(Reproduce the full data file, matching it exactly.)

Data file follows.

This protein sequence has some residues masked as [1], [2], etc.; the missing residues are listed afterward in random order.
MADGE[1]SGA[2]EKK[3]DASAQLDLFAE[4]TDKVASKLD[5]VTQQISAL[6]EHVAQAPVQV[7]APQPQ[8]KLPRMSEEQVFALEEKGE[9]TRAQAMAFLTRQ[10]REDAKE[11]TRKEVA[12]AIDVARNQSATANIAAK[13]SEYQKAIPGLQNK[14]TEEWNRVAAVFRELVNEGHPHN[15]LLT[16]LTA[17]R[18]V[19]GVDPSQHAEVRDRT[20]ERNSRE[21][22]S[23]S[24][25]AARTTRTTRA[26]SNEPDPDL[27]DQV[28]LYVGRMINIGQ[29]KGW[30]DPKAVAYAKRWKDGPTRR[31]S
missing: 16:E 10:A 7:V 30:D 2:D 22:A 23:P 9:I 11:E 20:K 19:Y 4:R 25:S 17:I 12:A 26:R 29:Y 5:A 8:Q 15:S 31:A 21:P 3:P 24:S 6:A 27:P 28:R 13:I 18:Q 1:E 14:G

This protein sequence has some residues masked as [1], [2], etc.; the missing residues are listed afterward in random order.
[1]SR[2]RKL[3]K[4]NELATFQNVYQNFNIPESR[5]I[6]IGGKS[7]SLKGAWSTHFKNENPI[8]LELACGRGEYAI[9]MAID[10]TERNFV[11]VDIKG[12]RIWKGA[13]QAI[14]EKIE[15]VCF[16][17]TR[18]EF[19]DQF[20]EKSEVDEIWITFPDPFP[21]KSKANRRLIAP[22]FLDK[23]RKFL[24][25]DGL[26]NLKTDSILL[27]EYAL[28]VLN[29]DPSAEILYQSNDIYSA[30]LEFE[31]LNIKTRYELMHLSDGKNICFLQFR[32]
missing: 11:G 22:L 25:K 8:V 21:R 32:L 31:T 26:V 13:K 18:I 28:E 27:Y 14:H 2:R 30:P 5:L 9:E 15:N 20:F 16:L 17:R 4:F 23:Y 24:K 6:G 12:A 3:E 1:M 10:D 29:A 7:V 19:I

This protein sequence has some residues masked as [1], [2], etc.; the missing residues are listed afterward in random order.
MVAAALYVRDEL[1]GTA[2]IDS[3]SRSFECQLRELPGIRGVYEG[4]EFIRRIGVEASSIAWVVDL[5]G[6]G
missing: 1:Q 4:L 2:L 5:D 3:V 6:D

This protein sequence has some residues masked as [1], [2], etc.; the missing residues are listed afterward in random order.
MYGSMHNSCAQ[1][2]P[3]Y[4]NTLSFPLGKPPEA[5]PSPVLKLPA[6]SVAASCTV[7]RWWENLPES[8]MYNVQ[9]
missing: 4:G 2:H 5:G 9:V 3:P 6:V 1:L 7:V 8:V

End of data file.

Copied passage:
This protein sequence has some residues masked as [1], [2], etc.; the missing residues are listed afterward in random order.
MADGE[1]SGA[2]EKK[3]DASAQLDLFAE[4]TDKVASKLD[5]VTQQISAL[6]EHVAQAPVQV[7]APQPQ[8]KLPRMSEEQVFALEEKGE[9]TRAQAMAFLTRQ[10]REDAKE[11]TRKEVA[12]AIDVARNQSATANIAAK[13]SEYQKAIPGLQNK[14]TEEWNRVAAVFRELVNEGHPHN[15]LLT[16]LTA[17]R[18]V[19]GVDPSQHAEVRDRT[20]ERNSRE[21][22]S[23]S[24][25]AARTTRTTRA[26]SNEPDPDL[27]DQV[28]LYVGRMINIGQ[29]KGW[30]DPKAVAYAKRWKDGPTRR[31]S
missing: 16:E 10:A 7:V 30:D 2:D 22:A 23:P 9:I 11:E 20:K 19:Y 4:R 25:S 17:I 12:A 26:R 29:Y 5:A 8:Q 15:S 31:A 21:P 3:P 24:S 6:A 27:P 28:R 13:I 18:Q 1:E 14:G

This protein sequence has some residues masked as [1], [2], etc.; the missing residues are listed afterward in random order.
[1]SR[2]RKL[3]K[4]NELATFQNVYQNFNIPESR[5]I[6]IGGKS[7]SLKGAWSTHFKNENPI[8]LELACGRGEYAI[9]MAID[10]TERNFV[11]VDIKG[12]RIWKGA[13]QAI[14]EKIE[15]VCF[16][17]TR[18]EF[19]DQF[20]EKSEVDEIWITFPDPFP[21]KSKANRRLIAP[22]FLDK[23]RKFL[24][25]DGL[26]NLKTDSILL[27]EYAL[28]VLN[29]DPSAEILYQSNDIYSA[30]LEFE[31]LNIKTRYELMHLSDGKNICFLQFR[32]
missing: 11:G 22:L 25:K 8:V 21:R 32:L 31:T 26:V 13:K 18:I 28:E 27:Y 14:H 2:R 30:P 5:L 9:E 15:N 20:F 16:L 17:R 4:F 23:Y 24:K 6:G 12:A 3:E 1:M 10:D 29:A 7:V 19:I

This protein sequence has some residues masked as [1], [2], etc.; the missing residues are listed afterward in random order.
MVAAALYVRDEL[1]GTA[2]IDS[3]SRSFECQLRELPGIRGVYEG[4]EFIRRIGVEASSIAWVVDL[5]G[6]G
missing: 1:Q 4:L 2:L 5:D 3:V 6:D

This protein sequence has some residues masked as [1], [2], etc.; the missing residues are listed afterward in random order.
MYGSMHNSCAQ[1][2]P[3]Y[4]NTLSFPLGKPPEA[5]PSPVLKLPA[6]SVAASCTV[7]RWWENLPES[8]MYNVQ[9]
missing: 4:G 2:H 5:G 9:V 3:P 6:V 1:L 7:V 8:V